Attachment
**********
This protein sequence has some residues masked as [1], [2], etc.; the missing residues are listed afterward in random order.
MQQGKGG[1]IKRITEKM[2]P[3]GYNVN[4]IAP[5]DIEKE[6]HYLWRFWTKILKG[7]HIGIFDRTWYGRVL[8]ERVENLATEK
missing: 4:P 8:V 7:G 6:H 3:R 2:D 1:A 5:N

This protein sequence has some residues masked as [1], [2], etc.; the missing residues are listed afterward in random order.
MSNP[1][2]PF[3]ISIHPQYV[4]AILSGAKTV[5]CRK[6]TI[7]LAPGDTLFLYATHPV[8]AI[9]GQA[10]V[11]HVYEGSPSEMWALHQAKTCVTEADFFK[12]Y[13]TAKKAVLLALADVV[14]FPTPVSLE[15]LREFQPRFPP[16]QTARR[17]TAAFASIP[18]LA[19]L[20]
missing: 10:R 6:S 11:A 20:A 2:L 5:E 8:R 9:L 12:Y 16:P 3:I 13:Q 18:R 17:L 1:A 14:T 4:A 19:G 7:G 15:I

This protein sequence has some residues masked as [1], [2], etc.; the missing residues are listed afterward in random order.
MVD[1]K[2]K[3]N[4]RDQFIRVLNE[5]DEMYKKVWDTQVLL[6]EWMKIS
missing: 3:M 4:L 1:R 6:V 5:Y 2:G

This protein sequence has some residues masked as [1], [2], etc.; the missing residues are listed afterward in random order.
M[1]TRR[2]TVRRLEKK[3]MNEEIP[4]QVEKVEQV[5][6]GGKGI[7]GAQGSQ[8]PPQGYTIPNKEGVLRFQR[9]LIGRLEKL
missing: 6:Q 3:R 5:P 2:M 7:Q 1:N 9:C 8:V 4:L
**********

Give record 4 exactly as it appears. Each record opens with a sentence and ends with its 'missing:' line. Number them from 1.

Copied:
This protein sequence has some residues masked as [1], [2], etc.; the missing residues are listed afterward in random order.
M[1]TRR[2]TVRRLEKK[3]MNEEIP[4]QVEKVEQV[5][6]GGKGI[7]GAQGSQ[8]PPQGYTIPNKEGVLRFQR[9]LIGRLEKL
missing: 6:Q 3:R 5:P 2:M 7:Q 1:N 9:C 8:V 4:L